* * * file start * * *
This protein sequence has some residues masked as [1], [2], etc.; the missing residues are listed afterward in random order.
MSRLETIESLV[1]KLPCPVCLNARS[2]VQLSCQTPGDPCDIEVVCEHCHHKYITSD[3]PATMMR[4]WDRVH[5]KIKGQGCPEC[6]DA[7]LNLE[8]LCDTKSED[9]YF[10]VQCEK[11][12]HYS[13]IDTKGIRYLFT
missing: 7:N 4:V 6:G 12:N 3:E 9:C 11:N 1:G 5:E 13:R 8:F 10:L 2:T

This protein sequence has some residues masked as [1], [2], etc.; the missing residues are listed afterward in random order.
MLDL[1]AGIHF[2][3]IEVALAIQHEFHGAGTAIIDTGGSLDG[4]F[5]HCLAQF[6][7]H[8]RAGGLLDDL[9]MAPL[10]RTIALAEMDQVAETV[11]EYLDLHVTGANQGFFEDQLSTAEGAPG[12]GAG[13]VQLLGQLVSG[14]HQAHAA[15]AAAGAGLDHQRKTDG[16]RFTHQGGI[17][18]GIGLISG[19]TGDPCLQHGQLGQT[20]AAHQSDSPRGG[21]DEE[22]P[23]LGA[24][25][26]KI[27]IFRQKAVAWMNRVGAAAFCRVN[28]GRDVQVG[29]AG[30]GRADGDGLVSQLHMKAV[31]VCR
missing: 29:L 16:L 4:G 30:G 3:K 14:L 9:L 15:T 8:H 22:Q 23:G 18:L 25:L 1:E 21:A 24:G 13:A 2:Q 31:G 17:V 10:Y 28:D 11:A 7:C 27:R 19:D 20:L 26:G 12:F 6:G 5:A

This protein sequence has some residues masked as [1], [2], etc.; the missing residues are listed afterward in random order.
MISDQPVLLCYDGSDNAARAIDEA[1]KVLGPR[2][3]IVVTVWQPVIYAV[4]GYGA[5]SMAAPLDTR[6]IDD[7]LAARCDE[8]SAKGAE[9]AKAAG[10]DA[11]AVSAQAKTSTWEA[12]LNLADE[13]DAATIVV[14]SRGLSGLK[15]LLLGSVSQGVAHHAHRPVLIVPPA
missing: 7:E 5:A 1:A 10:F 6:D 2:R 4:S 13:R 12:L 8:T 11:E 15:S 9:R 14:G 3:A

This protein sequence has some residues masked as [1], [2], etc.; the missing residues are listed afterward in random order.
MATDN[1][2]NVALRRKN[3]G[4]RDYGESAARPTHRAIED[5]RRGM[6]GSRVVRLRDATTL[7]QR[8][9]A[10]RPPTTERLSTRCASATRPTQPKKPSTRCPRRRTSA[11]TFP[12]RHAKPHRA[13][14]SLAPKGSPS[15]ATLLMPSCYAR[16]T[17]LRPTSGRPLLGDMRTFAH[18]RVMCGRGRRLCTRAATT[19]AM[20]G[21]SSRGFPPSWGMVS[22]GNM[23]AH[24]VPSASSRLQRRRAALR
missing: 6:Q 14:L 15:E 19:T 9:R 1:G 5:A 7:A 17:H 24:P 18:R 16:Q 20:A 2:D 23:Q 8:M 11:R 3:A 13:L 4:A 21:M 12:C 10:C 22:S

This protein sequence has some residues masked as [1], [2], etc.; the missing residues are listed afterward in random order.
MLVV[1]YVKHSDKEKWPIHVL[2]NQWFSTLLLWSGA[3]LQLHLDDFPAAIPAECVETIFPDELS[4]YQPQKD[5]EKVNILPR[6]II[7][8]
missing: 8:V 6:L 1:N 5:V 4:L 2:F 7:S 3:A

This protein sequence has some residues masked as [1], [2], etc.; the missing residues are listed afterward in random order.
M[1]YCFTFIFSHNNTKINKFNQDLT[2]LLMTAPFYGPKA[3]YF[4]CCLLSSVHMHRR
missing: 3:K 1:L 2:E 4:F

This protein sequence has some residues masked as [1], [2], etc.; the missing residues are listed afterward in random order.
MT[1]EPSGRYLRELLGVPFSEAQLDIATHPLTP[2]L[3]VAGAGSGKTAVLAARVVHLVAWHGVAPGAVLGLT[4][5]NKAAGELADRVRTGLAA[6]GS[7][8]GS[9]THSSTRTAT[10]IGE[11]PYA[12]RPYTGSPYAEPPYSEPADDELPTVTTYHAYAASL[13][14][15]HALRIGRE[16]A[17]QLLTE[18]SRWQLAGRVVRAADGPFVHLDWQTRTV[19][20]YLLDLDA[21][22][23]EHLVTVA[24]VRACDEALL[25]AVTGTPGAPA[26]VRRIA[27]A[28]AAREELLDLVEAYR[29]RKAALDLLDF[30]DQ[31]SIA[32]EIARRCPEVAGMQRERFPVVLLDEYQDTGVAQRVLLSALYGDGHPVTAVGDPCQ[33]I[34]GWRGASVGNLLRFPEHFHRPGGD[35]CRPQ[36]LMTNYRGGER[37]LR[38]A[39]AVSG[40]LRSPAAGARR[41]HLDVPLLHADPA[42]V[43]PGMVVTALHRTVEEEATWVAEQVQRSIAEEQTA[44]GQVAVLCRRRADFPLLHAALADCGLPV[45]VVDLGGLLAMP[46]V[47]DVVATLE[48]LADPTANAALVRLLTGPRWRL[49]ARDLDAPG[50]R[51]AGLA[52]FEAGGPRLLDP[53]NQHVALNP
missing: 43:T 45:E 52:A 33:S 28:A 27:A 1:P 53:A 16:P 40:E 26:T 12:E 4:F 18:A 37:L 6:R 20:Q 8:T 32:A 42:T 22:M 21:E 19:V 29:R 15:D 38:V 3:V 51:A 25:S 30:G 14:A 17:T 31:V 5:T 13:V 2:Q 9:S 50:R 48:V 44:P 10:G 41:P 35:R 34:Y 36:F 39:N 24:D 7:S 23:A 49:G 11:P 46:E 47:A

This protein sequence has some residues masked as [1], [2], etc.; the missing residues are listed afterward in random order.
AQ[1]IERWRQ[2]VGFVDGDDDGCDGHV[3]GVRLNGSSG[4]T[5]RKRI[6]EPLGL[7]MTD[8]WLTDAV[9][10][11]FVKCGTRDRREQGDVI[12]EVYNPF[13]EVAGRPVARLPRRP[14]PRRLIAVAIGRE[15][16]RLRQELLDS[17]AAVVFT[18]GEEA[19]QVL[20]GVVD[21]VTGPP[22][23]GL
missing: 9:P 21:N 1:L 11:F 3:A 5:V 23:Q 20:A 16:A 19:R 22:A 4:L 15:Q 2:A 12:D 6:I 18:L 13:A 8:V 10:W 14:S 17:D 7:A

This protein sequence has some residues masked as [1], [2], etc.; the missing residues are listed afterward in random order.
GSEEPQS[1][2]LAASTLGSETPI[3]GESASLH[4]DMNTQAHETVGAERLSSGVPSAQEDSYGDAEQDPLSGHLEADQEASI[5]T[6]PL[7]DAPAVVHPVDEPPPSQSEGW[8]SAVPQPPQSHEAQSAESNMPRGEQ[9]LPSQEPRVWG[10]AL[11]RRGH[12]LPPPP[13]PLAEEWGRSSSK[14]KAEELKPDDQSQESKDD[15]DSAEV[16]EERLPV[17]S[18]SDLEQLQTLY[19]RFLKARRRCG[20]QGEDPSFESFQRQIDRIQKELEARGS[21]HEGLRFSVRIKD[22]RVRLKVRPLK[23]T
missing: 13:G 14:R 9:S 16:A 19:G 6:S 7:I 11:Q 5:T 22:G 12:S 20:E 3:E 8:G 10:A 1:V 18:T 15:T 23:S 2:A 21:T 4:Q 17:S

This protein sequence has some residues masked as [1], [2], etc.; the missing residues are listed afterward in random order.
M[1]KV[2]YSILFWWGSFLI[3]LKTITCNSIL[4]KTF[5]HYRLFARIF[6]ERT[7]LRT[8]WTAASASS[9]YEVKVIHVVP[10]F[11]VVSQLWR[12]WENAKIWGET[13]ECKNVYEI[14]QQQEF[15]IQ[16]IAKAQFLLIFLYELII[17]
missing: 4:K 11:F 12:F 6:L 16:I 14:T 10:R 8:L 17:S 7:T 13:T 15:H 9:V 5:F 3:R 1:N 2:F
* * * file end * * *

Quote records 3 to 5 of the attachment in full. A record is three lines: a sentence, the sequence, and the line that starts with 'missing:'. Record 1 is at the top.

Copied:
This protein sequence has some residues masked as [1], [2], etc.; the missing residues are listed afterward in random order.
MISDQPVLLCYDGSDNAARAIDEA[1]KVLGPR[2][3]IVVTVWQPVIYAV[4]GYGA[5]SMAAPLDTR[6]IDD[7]LAARCDE[8]SAKGAE[9]AKAAG[10]DA[11]AVSAQAKTSTWEA[12]LNLADE[13]DAATIVV[14]SRGLSGLK[15]LLLGSVSQGVAHHAHRPVLIVPPA
missing: 7:E 5:A 1:A 10:F 6:D 2:R 4:S 13:R 12:L 8:T 11:E 15:S 9:R 14:G 3:A

This protein sequence has some residues masked as [1], [2], etc.; the missing residues are listed afterward in random order.
MATDN[1][2]NVALRRKN[3]G[4]RDYGESAARPTHRAIED[5]RRGM[6]GSRVVRLRDATTL[7]QR[8][9]A[10]RPPTTERLSTRCASATRPTQPKKPSTRCPRRRTSA[11]TFP[12]RHAKPHRA[13][14]SLAPKGSPS[15]ATLLMPSCYAR[16]T[17]LRPTSGRPLLGDMRTFAH[18]RVMCGRGRRLCTRAATT[19]AM[20]G[21]SSRGFPPSWGMVS[22]GNM[23]AH[24]VPSASSRLQRRRAALR
missing: 6:Q 14:L 15:E 19:T 9:R 1:G 5:A 7:A 17:H 24:P 18:R 16:Q 20:A 2:D 23:Q 8:M 11:R 3:A 13:L 4:A 21:M 12:C 10:C 22:S

This protein sequence has some residues masked as [1], [2], etc.; the missing residues are listed afterward in random order.
MLVV[1]YVKHSDKEKWPIHVL[2]NQWFSTLLLWSGA[3]LQLHLDDFPAAIPAECVETIFPDELS[4]YQPQKD[5]EKVNILPR[6]II[7][8]
missing: 8:V 6:L 1:N 5:V 4:L 2:F 7:S 3:A